“If you’ve nothing to hide, then why not just tell us?” said Pig.

The other animals leaned in, tightening the ring in the center of the barn.

“I told you,” replied Chicken. “I don’t know what you’re talking about.”

“Look, stop the pretense,” said Pig. “It has been brought to our attention that you have tried to cross the road.” Some of the other animals shuddered. Pig continued, “Goat and Horse both saw you last night.”

“Why would Chicken cross the road?” asked Horse.

“It’s no one’s business,” protested Chicken. “I wouldn’t ask you if you were crossing the road.”

“But you could,” said Pig. “If I crossed the road I’d tell you because I have absolutely nothing to hide. None of us do, right?”

The rest of the animals agreed.

“Nor do I,” protested Chicken, wings turned out.

“Well then, last night?”

Chicken’s feathers ruffled.

“We’re a nice, little farmyard here,” said Pig. “There’s plenty of feed in the pail, water in the trough and hay in the barns. You’ve a good life. It’s a little strange that wanting to cross the road would even enter your mind.”

“It’s not a question of wanting,” said Chicken, shaking her head.

“Ah-ha,” shrieked Pig. “So you admit it.”

Chicken’s mouth opened but no words came out. The ring of animals edged closer. She stared up into their judging faces.

“Look, if you must know,” Chicken lowered her head, “I wanted to… get to the other side.”

A windy riffle of shock swept through the barn.

“Oh,” said Pig. “I see.”

“So,” said Chicken. “Now you know.”

Ox fainted against the side of the barn, nearly squashing some of the geese. Sheep ushered the lambs outside.

“I’m terrified of the answer,” said Pig. “But can I ask why?”

“Who are you to tell me I can’t?” said Chicken.

“You can’t be serious? You cross the road to get to the other side today and what’s next?” said Pig. “Laying eggs in the rabbit hutches? Pecking holes in the irrigation hoses? I can only imagine what you’d do in the alfalfa. No, I’m sorry, Chicken, it can’t be allowed.”

The rest of the animals rustled their feet in agreement.

“Let’s teach this Chicken a lesson,” called Sheep.

“Yeah, remind her of her place,” agreed Horse.

The crowd rose and sounded their assent in a mixture of bloodthirsty screes, grunts, quacks and bays.

“Hold, it’s late,” said Pig, calming everybody down. “We’ll meet again tomorrow night and decide what should be done.” Pig turned to the rest of the animals. “No one is to touch Chicken until we get to the bottom of this. There are processes in place and we aren’t about to lower ourselves. She might be a simple Chicken, but we’re better than that. Right?”

The barnyard animals muttered in understanding, some more reluctantly than others.


Chicken did not sleep. As dawn neared she slid from her roost and snuck out of the coop, careful not to tread on any of the eggshells lining the boards. Over by the gate she could hear the rough breathing of horse and the high-pitched scree of the piglets in the sty. There would be no walking out the front.

She headed past the barn to the wire fence at the edge of the yard. Peering through the diamond-shaped gaps, over the still brush she saw it. The road. A deep black expanse of hardened asphalt, like obsidian under the cold wash of stars.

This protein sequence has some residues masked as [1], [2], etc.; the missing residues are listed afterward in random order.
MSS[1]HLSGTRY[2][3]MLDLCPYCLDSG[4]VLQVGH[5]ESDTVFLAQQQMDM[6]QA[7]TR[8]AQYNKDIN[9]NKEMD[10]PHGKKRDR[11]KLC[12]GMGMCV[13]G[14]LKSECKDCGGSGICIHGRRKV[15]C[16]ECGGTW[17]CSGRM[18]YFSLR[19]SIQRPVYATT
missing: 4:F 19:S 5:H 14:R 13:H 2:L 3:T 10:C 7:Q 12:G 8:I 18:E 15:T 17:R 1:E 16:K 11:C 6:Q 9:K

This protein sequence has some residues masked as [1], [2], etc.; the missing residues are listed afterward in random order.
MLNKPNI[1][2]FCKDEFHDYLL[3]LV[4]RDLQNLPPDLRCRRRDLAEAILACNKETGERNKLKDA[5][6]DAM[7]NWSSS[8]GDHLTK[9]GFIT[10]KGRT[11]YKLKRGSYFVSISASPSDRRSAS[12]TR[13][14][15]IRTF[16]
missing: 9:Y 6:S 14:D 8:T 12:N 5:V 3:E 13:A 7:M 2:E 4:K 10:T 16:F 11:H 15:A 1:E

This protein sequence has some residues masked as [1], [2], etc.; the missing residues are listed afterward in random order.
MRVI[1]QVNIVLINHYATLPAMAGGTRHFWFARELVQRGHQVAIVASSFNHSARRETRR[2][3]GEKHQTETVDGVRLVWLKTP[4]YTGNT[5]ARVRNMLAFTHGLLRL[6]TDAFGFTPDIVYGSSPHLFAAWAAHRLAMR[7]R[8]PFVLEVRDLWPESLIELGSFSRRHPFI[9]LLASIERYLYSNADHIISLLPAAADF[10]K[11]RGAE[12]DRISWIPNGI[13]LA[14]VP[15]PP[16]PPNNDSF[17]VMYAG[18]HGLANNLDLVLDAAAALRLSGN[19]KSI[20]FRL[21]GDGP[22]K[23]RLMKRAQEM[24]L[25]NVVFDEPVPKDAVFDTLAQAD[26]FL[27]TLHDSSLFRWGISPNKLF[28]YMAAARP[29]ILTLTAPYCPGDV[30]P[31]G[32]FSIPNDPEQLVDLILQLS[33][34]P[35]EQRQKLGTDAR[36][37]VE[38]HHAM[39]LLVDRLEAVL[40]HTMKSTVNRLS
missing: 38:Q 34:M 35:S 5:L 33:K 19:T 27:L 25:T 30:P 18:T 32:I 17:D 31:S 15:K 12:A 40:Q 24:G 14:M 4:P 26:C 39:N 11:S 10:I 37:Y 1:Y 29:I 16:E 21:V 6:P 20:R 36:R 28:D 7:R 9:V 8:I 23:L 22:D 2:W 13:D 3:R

Chicken worked fast, clutching the bent wire at the bottom with her beak and unbending the links, opening up a gap in the barrier. As she worked she thought about the other chickens and hens all laying eggs in the battery day after day. About the monotony of a life with walls.

Finally, as the sunlight began to lift the darkness, Chicken was able to squeeze herself through the gap in the wire and out into the world. She shook the dust from her feathers and began to pick her way across the scrubland towards the road when the barnyard erupted.

Chicken heard the animals call her name. She turned and saw reefs of dust in the yard as the animals began to run around, searching for her high and low.

She didn’t see him arrive, but Rooster was looking back at her from behind the links, studying her with silent prudence.

“When you crow this morning,” she shouted, “crow this message across the new dawn, so that the other roosters can hear and can tell the chickens in their barnyards that here, a chicken crossed the road, to get to the other side.”

Pig arrived at the fence and beamed at her viperously through his dark, sesame eyes. His trotters were no use for unwinding the links, so he started to force his huge snout through the gap in the fence, tearing the skin as he bent and dug and grasped at the other side in futility. The other animals arrived one by one and began to cry out in panic and alarm.

The sun came up over the horizon and bathed the road in warm blades of golden light. Chicken spread her clipped wings and ran, bounding over the terrain awkwardly. She ran over the strip of faded yellow paint lining the asphalt and onto the smooth, hard surface of the road.

Behind her Rooster crowed into the morning and the other animals swelled violently. But to Chicken it was all white noise — she carried on going, across the twin lines in the center of the road and over potholes; to freedom, to the other side.

Peter Hannah is a writer of speculation fiction from Celebration, Florida. An alumnus of Cat Rambo, his work has appeared in Dr. Fantastique’s Show of Wonders. He spends his free time with his wife his daughter and his books.

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